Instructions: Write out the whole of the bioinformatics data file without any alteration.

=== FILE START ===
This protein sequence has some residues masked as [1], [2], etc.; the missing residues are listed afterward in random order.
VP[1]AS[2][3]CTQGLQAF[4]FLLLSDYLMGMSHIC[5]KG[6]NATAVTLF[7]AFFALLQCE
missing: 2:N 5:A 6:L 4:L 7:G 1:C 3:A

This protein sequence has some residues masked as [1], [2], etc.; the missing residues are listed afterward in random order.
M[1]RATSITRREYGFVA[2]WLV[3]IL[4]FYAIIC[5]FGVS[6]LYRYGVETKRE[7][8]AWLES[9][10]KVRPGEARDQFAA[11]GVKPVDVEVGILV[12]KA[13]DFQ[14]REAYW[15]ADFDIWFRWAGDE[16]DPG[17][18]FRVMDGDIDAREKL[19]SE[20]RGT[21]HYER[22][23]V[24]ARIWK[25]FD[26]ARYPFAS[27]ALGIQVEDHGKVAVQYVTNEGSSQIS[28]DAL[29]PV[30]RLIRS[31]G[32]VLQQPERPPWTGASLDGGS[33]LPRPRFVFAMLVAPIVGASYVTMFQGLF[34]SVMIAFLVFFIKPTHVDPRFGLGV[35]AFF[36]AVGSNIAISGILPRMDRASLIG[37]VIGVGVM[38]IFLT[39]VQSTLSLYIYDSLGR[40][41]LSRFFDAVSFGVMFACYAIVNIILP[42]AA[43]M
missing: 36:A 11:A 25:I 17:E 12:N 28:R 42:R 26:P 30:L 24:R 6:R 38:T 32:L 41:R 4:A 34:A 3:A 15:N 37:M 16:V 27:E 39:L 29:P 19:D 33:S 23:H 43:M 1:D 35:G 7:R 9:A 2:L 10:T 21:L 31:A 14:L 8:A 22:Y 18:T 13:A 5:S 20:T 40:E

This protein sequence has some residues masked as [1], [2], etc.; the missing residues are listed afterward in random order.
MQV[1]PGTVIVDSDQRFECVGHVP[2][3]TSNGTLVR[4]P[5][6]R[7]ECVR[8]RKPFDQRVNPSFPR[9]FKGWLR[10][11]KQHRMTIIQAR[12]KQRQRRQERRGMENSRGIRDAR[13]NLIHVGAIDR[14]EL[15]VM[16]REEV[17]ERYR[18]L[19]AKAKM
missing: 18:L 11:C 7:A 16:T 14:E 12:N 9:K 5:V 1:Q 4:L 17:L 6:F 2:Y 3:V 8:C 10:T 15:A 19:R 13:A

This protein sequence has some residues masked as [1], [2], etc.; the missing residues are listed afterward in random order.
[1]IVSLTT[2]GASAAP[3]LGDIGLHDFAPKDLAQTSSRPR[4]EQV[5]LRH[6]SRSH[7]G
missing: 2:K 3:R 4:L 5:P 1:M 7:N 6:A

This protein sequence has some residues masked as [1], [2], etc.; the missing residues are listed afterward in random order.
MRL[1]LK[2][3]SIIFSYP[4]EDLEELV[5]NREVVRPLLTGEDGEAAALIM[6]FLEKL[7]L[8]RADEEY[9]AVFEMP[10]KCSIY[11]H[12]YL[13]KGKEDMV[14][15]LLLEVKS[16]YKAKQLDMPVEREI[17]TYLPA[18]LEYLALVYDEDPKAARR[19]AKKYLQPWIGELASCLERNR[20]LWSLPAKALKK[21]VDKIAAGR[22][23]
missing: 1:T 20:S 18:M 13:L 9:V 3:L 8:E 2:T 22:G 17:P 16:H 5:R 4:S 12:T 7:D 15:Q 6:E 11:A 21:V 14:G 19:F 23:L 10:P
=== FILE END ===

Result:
This protein sequence has some residues masked as [1], [2], etc.; the missing residues are listed afterward in random order.
VP[1]AS[2][3]CTQGLQAF[4]FLLLSDYLMGMSHIC[5]KG[6]NATAVTLF[7]AFFALLQCE
missing: 2:N 5:A 6:L 4:L 7:G 1:C 3:A

This protein sequence has some residues masked as [1], [2], etc.; the missing residues are listed afterward in random order.
M[1]RATSITRREYGFVA[2]WLV[3]IL[4]FYAIIC[5]FGVS[6]LYRYGVETKRE[7][8]AWLES[9][10]KVRPGEARDQFAA[11]GVKPVDVEVGILV[12]KA[13]DFQ[14]REAYW[15]ADFDIWFRWAGDE[16]DPG[17][18]FRVMDGDIDAREKL[19]SE[20]RGT[21]HYER[22][23]V[24]ARIWK[25]FD[26]ARYPFAS[27]ALGIQVEDHGKVAVQYVTNEGSSQIS[28]DAL[29]PV[30]RLIRS[31]G[32]VLQQPERPPWTGASLDGGS[33]LPRPRFVFAMLVAPIVGASYVTMFQGLF[34]SVMIAFLVFFIKPTHVDPRFGLGV[35]AFF[36]AVGSNIAISGILPRMDRASLIG[37]VIGVGVM[38]IFLT[39]VQSTLSLYIYDSLGR[40][41]LSRFFDAVSFGVMFACYAIVNIILP[42]AA[43]M
missing: 36:A 11:A 25:I 17:E 12:N 28:R 42:R 26:P 30:L 24:R 6:R 38:T 32:L 41:R 4:A 34:A 3:A 15:N 37:M 16:V 27:E 39:L 29:P 19:D 33:S 23:H 43:M 1:D 35:G 7:R 9:A 2:L 10:T 21:L 31:A 14:L 8:A 22:Y 18:T 13:A 5:S 20:T 40:E

This protein sequence has some residues masked as [1], [2], etc.; the missing residues are listed afterward in random order.
MQV[1]PGTVIVDSDQRFECVGHVP[2][3]TSNGTLVR[4]P[5][6]R[7]ECVR[8]RKPFDQRVNPSFPR[9]FKGWLR[10][11]KQHRMTIIQAR[12]KQRQRRQERRGMENSRGIRDAR[13]NLIHVGAIDR[14]EL[15]VM[16]REEV[17]ERYR[18]L[19]AKAKM
missing: 18:L 11:C 7:A 16:T 14:E 12:N 9:K 5:V 1:Q 4:L 17:L 6:F 2:Y 3:V 8:C 10:T 15:A 19:R 13:A

This protein sequence has some residues masked as [1], [2], etc.; the missing residues are listed afterward in random order.
[1]IVSLTT[2]GASAAP[3]LGDIGLHDFAPKDLAQTSSRPR[4]EQV[5]LRH[6]SRSH[7]G
missing: 2:K 3:R 4:L 5:P 1:M 7:N 6:A

This protein sequence has some residues masked as [1], [2], etc.; the missing residues are listed afterward in random order.
MRL[1]LK[2][3]SIIFSYP[4]EDLEELV[5]NREVVRPLLTGEDGEAAALIM[6]FLEKL[7]L[8]RADEEY[9]AVFEMP[10]KCSIY[11]H[12]YL[13]KGKEDMV[14][15]LLLEVKS[16]YKAKQLDMPVEREI[17]TYLPA[18]LEYLALVYDEDPKAARR[19]AKKYLQPWIGELASCLERNR[20]LWSLPAKALKK[21]VDKIAAGR[22][23]
missing: 1:T 20:S 18:M 13:L 9:V 3:L 8:E 2:T 22:G 17:P 16:H 5:R 4:S 12:T 7:D 15:Q 6:E 11:A 21:V 14:G 19:F 23:L 10:P